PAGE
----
EUGENE, Ore. -- Distracted driving continues to be the No. 1 cause for car collisions in the U.S. according to Allstate Insurance, and to get the word out the company hosted a text-while-driving simulation at Willamette High School on Monday.
“So these guys are experiencing that today, for real - without the consequences,” said local Allstate agent April Pastel at the high school on Monday as dozens of freshmen stood in line to test the simulator.
Allstate brought the Reality RidesSM simulator - a real car set up with video equipment and a virtual headset - to Eugene as part of its tour of more than 20 U.S. cities.
“It teaches kids the importance of not texting and driving, or calling and driving - just being distracted,” said Willamette High School freshman Hannah Maul just after trying out the simulator in between classes.
During the simulation, the students were given a smart phone and asked to text answers to questions while driving - the vehicle’s drive path mapped out in real time on a digital screen much like the video games of today.
The car doesn’t actually move during the simulation, but students turned the wheel and pushed on the gas and brake pedals to make the simulation go.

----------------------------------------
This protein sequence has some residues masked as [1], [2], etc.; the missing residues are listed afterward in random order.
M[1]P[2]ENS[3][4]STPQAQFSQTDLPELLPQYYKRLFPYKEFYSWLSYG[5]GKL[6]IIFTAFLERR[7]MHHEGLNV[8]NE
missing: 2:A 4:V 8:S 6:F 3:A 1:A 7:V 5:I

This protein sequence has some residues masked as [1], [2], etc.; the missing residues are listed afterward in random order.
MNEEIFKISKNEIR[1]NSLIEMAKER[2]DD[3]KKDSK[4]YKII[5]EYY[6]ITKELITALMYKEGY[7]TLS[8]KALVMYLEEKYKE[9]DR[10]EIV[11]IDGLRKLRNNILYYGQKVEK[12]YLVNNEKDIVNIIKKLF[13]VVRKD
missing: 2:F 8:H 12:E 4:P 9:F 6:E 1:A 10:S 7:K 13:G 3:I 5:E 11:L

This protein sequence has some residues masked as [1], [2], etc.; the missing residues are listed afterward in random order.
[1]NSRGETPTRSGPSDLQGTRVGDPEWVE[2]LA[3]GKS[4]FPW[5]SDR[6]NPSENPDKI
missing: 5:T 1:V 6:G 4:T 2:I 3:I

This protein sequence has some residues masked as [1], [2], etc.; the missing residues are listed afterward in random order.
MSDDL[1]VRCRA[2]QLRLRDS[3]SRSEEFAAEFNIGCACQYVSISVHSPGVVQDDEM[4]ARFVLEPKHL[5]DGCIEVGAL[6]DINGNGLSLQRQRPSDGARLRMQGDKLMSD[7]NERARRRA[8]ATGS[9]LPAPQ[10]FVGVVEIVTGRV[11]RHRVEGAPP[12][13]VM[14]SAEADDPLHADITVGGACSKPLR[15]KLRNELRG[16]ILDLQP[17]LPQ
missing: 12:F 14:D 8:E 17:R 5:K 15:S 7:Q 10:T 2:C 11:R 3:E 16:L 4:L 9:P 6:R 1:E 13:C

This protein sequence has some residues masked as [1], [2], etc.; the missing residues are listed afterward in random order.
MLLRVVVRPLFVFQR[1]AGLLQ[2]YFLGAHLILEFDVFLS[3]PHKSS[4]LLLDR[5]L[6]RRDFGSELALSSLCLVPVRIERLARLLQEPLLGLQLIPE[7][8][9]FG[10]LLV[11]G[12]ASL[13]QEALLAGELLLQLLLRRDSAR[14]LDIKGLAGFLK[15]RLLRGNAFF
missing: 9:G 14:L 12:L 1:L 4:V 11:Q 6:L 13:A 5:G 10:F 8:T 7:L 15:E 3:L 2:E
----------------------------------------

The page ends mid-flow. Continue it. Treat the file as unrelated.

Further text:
“I got caught for texting, speeding, swerving, driving on the incorrect side of the road, driving off the road and failing to stop,” said another freshman after trying out the simulator.
An Allstate simulation specialist stood by and scored each student as they tested out the system.
One by one, the freshmen failed the driving test - smashing, crashing, speeding and even hitting pedestrians in a virtual world.
But Pastel said the point of the simulation is for the students to fail in order to send a message about texting while driving.
“Don’t text and drive,” said freshman Matthew Morgan, “you might hit someone.”
An Allstate spokeswoman said the the Reality RidesSM simulator is headed for the Seattle and Spokane areas next.